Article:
Mature Data Confirm Advantage of CAFT Versus Tamoxifen in Older, Node-Positive, Receptor-Positive Women

October 1, 2001
Oncology NEWS International, Oncology NEWS International Vol 10 No 10, Volume 10, Issue 10

SAN FRANCISCO-Mature survival analyses from the North American Breast Intergroup Trial (INT-0100; SWOG-8814) confirm that chemotherapy plus tamoxifen (Nolvadex) produces better overall and disease-free survival than tamoxifen alone in postmenopausal women with node-positive, receptor-positive breast cancer.

SAN FRANCISCO—Mature survival analyses from the North American Breast Intergroup Trial (INT-0100; SWOG-8814) confirm that chemotherapy plus tamoxifen (Nolvadex) produces better overall and disease-free survival than tamoxifen alone in postmenopausal women with node-positive, receptor-positive breast cancer.

Kathy S. Albain, MD, professor of medicine, Cardinal Bernardin Cancer Center of Loyola University Medical Center, Maywood, Illinois, presented the updated results at the 37th Annual Meeting of the American Society of Clinical Oncology (ASCO abstract 94).

"The overall survival curves do not diverge in favor of cyclophosphamide, doxorubicin [Adriamycin], 5-fluorouracil, and tamoxifen (CAFT) until after year 4, but the advantage persists after that," Dr. Albain said. "The CAFT advantage also persists after adjustment for all of the significant prognostic factors."

The objectives of INT-0100 were to determine (1) if CAFT was superior to the 1988 standard of tamoxifen alone in postmenopausal women with node-positive, receptor-positive disease; and (2) if CAF followed by tamoxifen was better than concurrent CAFT. Dr. Albain reported final data on the CAFT vs tamoxifen comparison. She said that data on the concurrent vs sequential comparison are not yet mature.

The trial enrolled 1,477 eligible postmenopausal women with estrogen-receptor (ER)-positive, node-positive breast cancer. Patients were randomized to tamoxifen alone (n = 361), to CAF followed by tamoxifen (n = 566), or to concurrent CAF plus tamoxifen (n = 550).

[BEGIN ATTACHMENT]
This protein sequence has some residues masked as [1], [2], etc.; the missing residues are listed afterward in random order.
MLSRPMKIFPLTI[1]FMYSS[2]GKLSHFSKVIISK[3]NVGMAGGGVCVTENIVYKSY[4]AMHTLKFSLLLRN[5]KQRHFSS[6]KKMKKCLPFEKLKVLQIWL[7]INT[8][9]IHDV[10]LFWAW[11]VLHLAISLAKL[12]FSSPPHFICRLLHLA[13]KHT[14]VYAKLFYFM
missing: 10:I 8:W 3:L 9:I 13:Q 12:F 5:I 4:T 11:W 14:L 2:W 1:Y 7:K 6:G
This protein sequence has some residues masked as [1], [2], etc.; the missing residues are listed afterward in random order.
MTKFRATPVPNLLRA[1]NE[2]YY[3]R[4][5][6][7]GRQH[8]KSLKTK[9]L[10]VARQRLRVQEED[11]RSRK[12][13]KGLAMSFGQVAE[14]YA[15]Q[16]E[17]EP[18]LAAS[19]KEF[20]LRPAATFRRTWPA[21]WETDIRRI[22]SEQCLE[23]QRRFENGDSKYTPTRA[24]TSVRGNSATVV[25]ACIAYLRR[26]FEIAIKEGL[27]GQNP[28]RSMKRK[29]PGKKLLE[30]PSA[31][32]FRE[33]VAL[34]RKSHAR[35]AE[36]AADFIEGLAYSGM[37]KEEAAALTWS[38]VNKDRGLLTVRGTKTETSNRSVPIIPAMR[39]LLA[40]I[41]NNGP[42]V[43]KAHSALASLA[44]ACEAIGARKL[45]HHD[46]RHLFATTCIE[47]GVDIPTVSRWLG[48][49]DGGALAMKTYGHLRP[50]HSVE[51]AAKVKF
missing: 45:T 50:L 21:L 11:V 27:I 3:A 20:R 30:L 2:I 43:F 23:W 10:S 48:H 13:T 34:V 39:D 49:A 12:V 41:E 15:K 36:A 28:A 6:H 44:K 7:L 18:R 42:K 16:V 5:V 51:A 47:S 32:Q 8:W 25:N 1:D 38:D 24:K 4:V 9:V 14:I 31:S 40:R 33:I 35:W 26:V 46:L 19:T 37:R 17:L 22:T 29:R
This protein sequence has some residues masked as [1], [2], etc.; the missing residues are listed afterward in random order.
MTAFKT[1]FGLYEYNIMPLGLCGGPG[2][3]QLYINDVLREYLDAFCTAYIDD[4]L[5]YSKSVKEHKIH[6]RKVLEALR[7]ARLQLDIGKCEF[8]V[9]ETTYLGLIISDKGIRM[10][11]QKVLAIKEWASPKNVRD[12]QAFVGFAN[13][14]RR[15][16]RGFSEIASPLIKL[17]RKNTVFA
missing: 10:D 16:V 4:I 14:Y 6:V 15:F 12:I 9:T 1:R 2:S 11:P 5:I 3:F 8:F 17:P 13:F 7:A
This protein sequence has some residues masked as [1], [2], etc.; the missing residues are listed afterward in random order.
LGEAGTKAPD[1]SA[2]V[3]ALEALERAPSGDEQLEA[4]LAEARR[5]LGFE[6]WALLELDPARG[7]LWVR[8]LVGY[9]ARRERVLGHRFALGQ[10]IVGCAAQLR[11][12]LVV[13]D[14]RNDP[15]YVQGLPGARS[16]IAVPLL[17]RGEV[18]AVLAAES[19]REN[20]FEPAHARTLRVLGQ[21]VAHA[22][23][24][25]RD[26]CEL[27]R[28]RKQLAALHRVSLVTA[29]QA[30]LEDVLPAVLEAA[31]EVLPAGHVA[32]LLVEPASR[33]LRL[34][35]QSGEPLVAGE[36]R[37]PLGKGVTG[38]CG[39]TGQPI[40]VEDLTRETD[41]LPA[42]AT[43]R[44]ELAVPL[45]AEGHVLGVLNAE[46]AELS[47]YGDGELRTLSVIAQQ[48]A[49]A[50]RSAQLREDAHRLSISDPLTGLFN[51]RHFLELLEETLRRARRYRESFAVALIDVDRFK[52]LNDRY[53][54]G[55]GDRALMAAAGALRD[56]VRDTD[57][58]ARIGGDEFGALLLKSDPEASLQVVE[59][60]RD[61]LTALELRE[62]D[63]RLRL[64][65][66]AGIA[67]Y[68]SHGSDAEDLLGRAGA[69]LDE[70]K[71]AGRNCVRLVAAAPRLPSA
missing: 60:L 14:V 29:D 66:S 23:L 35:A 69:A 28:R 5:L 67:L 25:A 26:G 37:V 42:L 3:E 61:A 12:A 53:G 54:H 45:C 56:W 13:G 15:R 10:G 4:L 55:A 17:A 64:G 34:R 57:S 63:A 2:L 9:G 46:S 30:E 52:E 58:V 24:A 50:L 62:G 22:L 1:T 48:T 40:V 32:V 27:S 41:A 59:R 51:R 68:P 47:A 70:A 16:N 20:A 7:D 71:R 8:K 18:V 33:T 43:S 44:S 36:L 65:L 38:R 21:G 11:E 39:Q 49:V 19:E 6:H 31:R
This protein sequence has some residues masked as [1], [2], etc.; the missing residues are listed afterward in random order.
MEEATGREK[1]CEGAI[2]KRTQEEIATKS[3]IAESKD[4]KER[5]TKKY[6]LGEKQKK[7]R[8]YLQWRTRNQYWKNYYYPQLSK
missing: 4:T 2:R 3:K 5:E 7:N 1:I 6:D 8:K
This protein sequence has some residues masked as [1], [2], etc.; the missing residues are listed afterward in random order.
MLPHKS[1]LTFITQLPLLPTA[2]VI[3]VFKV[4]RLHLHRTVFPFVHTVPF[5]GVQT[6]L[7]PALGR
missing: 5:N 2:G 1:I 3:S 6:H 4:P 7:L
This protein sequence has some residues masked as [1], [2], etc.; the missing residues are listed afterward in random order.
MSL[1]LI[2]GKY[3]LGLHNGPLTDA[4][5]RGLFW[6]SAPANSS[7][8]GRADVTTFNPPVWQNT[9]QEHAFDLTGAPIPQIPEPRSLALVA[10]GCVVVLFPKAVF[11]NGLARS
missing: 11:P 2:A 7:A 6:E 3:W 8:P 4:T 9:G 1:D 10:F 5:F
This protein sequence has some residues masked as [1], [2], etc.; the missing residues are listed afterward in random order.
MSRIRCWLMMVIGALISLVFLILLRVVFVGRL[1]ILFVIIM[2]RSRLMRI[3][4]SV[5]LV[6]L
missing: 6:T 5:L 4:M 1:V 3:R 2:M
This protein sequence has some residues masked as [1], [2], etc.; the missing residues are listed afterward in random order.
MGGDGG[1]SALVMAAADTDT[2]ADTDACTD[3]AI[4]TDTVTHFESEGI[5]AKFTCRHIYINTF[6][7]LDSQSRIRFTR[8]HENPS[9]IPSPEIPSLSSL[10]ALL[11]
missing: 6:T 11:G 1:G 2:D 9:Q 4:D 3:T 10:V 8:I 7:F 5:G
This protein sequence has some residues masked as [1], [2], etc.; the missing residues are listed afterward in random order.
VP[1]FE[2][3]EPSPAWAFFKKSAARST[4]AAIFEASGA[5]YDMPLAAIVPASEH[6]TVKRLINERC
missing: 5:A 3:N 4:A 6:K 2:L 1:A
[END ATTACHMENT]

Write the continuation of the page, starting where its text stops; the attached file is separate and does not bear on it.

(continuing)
Tamoxifen was given for 5 years, and CAF was given at standard doses for six cycles using oral cyclophosphamide for 14 days and doxorubicin and 5-FU on days 1 and 8. Radiotherapy was given either at the start or after the completion of CAF, or at the start of tamoxifen alone.

The main CAFT vs tamoxifen comparison met early reporting criteria for disease-free survival in 1996. A disease-free survival advantage for CAFT at 4 years was reported at the 1997 ASCO annual meeting. Median follow-up is now 7.3 years.

Dr. Albain reported a 9% absolute improvement in 5-year disease-free survival with CAFT vs tamoxifen alone (76% vs 67%, P = .002). The benefit in 5-year overall survival was 5% greater with CAFT (84% vs 79%, P = .006). In the Cox multivariate model for survival, patients were at greater risk for a poor outcome if they had four or more positive nodes, had tumors larger than 2 cm, had PR-negative tumors, or were black.

Short-term toxicities and treatment-related mortality were reported at ASCO in 1997. With regard to long-term toxicities, Dr. Albain reported a 2.1% incidence of congestive heart failure in patients on CAFT alive and disease-free at 1 year vs 0.3% for tamoxifen alone.